Zulip Chat Archive

Stream: new members

Topic: helloworld


view this post on Zulip Miguel Raz Guzmán Macedo (Oct 11 2019 at 02:46):

Hey all !
I am trying to run my first program in Lean, and the book doesn't have a file extension for a helloworld.
Any recommendations?

view this post on Zulip Mario Carneiro (Oct 11 2019 at 02:46):

.lean

view this post on Zulip Mario Carneiro (Oct 11 2019 at 02:47):

helloworld.lean:

#eval "hello world"
$ lean helloworld.lean
"hello world"

view this post on Zulip Miguel Raz Guzmán Macedo (Oct 11 2019 at 02:54):

helloworld.lean:

#eval "hello world"

$ lean helloworld.lean
"hello world"


yay world has been succesfully hello'd

view this post on Zulip Miguel Raz Guzmán Macedo (Oct 11 2019 at 04:08):

How can I download libraries , import, and use them?
What about creating my own? Any guides on becoming a library dev?

view this post on Zulip Alex J. Best (Oct 11 2019 at 04:12):

You can find a few useful links at https://github.com/leanprover-community/mathlib/blob/master/README.md

view this post on Zulip Alex J. Best (Oct 11 2019 at 04:15):

In particular the first few links will tell you how to add mathlib-tools if you have lean already and then https://github.com/leanprover-community/mathlib/blob/master/docs/install/project.md will tell you how to make a new project/library and add mathlib to it. Then it should be sufficient to import topology.basic for instance to start using the stuff in mathlib

view this post on Zulip Alex J. Best (Oct 11 2019 at 04:18):

That page gives the example of https://github.com/leanprover-community/lean-perfectoid-spaces which is nice if you want to see how a library is set up, with a leanpkg.toml file and a bunch of lean in the src folder

view this post on Zulip Kevin Buzzard (Oct 11 2019 at 07:30):

Do you think that telling beginners (possibly with a CS background) "if you want to clone a project, try this one with an incredibly intimidating name about an incredibly intimidating object" is perhaps a bit...erm...intimidating? Maybe we should make a sample leanprover-community project which has very little, but not nothing, in, e.g. 5 files doing things like the 5 basic problems which Neil Strickland raised a year or so ago, making sure that at least some of them import some mathlib files? I'm talking about this https://github.com/leanprover-community/mathlib/blob/master/docs/install/project.md#working-on-an-existing-package which I think was written when Patrick and Scott and others were organising the big docs push so that newcomers could actually get started without having to come here asking questions about how to even get going.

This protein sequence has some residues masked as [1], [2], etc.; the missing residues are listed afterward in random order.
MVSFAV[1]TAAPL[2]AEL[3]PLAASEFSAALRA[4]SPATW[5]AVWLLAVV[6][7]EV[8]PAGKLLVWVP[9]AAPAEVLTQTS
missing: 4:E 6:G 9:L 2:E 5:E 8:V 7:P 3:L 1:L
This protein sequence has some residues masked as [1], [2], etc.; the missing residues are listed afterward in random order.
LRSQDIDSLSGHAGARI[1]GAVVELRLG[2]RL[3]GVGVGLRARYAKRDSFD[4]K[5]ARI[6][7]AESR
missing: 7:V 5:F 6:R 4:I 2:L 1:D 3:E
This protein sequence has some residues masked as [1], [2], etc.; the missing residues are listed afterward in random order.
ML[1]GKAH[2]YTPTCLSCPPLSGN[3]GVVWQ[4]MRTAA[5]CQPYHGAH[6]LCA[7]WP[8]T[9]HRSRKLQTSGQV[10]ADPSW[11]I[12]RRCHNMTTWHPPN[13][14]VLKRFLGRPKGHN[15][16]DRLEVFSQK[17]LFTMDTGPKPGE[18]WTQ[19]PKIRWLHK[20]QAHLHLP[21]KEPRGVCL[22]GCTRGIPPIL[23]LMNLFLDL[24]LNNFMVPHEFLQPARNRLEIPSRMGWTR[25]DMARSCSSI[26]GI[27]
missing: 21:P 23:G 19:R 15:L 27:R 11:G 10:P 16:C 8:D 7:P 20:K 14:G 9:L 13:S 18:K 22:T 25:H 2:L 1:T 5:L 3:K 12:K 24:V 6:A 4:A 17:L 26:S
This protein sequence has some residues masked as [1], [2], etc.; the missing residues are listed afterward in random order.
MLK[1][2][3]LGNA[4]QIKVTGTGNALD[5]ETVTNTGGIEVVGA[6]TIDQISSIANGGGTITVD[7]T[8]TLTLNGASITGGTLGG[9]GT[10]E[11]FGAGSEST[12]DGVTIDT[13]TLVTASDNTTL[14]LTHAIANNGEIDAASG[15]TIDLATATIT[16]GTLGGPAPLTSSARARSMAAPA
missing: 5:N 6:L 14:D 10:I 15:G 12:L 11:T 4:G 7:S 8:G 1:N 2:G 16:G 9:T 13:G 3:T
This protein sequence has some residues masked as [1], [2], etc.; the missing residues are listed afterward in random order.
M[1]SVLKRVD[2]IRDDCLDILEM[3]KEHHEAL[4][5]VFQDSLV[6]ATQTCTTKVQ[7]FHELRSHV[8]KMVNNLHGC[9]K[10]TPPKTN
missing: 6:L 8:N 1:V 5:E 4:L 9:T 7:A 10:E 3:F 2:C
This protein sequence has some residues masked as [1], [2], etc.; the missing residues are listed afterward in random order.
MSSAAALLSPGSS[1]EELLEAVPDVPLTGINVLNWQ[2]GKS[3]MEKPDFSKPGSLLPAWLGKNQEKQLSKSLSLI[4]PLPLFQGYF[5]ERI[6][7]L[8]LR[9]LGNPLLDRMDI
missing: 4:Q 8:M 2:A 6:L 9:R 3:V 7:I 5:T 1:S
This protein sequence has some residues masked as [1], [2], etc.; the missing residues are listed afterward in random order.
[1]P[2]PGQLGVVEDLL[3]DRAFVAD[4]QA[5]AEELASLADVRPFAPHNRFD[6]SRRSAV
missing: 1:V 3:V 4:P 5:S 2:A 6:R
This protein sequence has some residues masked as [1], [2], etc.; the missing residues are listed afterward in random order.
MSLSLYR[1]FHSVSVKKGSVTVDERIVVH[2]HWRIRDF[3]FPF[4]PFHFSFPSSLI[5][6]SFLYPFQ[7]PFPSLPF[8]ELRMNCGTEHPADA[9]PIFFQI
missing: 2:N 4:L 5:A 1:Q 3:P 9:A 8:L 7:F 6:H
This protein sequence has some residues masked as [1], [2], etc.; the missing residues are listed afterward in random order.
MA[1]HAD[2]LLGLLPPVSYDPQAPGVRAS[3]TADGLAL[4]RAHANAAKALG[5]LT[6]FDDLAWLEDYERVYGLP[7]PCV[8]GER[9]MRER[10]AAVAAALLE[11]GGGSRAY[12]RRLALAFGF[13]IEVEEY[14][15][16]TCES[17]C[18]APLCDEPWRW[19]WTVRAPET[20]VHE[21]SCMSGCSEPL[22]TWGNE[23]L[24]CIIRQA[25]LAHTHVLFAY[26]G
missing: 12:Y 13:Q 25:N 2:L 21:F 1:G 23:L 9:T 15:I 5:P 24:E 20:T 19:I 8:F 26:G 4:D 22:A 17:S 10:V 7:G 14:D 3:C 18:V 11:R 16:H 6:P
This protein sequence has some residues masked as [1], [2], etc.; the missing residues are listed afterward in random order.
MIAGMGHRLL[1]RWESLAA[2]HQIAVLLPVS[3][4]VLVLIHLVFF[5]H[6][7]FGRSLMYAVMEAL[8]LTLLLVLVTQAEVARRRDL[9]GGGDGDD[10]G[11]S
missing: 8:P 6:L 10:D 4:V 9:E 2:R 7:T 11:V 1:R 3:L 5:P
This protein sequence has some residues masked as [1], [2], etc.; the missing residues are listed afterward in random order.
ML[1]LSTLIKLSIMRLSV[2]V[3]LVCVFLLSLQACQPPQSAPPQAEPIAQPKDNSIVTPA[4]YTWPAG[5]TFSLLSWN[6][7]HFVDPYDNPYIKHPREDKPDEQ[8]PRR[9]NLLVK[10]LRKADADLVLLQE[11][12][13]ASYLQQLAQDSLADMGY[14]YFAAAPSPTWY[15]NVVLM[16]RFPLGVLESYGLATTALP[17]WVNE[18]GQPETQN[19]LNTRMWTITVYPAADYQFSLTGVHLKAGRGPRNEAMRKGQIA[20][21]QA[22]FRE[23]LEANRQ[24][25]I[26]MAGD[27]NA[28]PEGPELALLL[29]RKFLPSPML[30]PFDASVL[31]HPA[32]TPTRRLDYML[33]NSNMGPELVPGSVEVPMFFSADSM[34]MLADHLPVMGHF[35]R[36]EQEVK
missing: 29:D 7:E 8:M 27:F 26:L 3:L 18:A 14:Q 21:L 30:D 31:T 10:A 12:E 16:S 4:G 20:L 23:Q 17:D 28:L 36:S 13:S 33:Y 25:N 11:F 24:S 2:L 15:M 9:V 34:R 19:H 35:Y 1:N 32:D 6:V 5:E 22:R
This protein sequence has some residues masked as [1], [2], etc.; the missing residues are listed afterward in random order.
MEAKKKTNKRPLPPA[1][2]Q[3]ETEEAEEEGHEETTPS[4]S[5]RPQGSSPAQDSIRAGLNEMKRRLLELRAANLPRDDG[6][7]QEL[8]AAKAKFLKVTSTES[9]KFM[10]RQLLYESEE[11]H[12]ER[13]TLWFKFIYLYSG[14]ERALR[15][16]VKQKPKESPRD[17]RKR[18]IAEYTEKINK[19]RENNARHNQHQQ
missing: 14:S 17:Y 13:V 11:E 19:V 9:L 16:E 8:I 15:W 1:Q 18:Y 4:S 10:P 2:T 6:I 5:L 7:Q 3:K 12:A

view this post on Zulip Patrick Massot (Oct 11 2019 at 08:22):

I've said countless times I would prefer to mention some version of https://github.com/PatrickMassot/lean-tutorials

view this post on Zulip Patrick Massot (Oct 11 2019 at 08:23):

But we got lost in discussion about whether tutorials should be in mathlib or in another place, things like that.

view this post on Zulip Patrick Massot (Oct 11 2019 at 08:24):

My opinion is: we should have a leanprover-community hosted tutorial project and refer to it in the docs, and have mathlib CI check it against each new PR.

view this post on Zulip vtrandal (Oct 11 2019 at 09:28):

And as one new to leanprover (but not new to the concepts) I am looking for instructions how to install and run leanprover on a trivial example. Does that exist? The Linux build instructions stop short of actually installing leanprover.

view this post on Zulip Kevin Buzzard (Oct 11 2019 at 09:47):

The linux build instructions install leanprover in the background I guess, without explicitly mentioning it.

view this post on Zulip Kevin Buzzard (Oct 11 2019 at 09:48):

Basically there are currently two possibilities. Try and figure out how to download and compile lean yourself, then try and figure out how to use it, and then try and figure out how to integrate it with an IDE, and then try to figure out how to set up a project. Or alternatively follow the instructions in mathlib's README, so you'll end up with mathlib as well, but you'll also end up with a fully working system with lean and mathlib and VS Code integration.

view this post on Zulip vtrandal (Oct 11 2019 at 09:58):

Thanks, Kevin. Where is this mathlib README file?

view this post on Zulip Kevin Buzzard (Oct 11 2019 at 10:12):

https://github.com/leanprover-community/mathlib#installation

view this post on Zulip vtrandal (Oct 11 2019 at 10:38):

Kevin, thank you. I came here with great enthusiasm after listening to your presentation https://www.youtube.com/watch?v=Dp-mQ3HxgDE
"The Future of Mathematics." Very nice work.

view this post on Zulip vtrandal (Oct 11 2019 at 10:55):

Kevin, what is VS Code integration that you mentioned above? Does VS stand for Visual Studio?

view this post on Zulip Patrick Massot (Oct 11 2019 at 10:56):

I answered that question in your other thread.

view this post on Zulip Patrick Massot (Oct 11 2019 at 10:56):

Yes, it's Visual Studio Code

view this post on Zulip vtrandal (Oct 11 2019 at 11:40):

Okay. Visual Studio Code. I had a mental block regarding that for Linux. Makes sense now. Thank you.

view this post on Zulip Johan Commelin (Oct 11 2019 at 11:41):

The only alternative is Emacs, if you want interactive Lean

view this post on Zulip vtrandal (Oct 11 2019 at 11:49):

Until I get all the details worked out (in Kevin's nice list above) I can use lean online as described here https://leanprover.github.io/reference/using_lean.html#

view this post on Zulip vtrandal (Oct 11 2019 at 12:00):

Yes, Johan. Thank you. Locally I can use Lean interactively with Emacs as described here https://leanprover.github.io/reference/using_lean.html#using-lean-with-emacs like you pointed out. Thank you.


Last updated: May 08 2021 at 19:11 UTC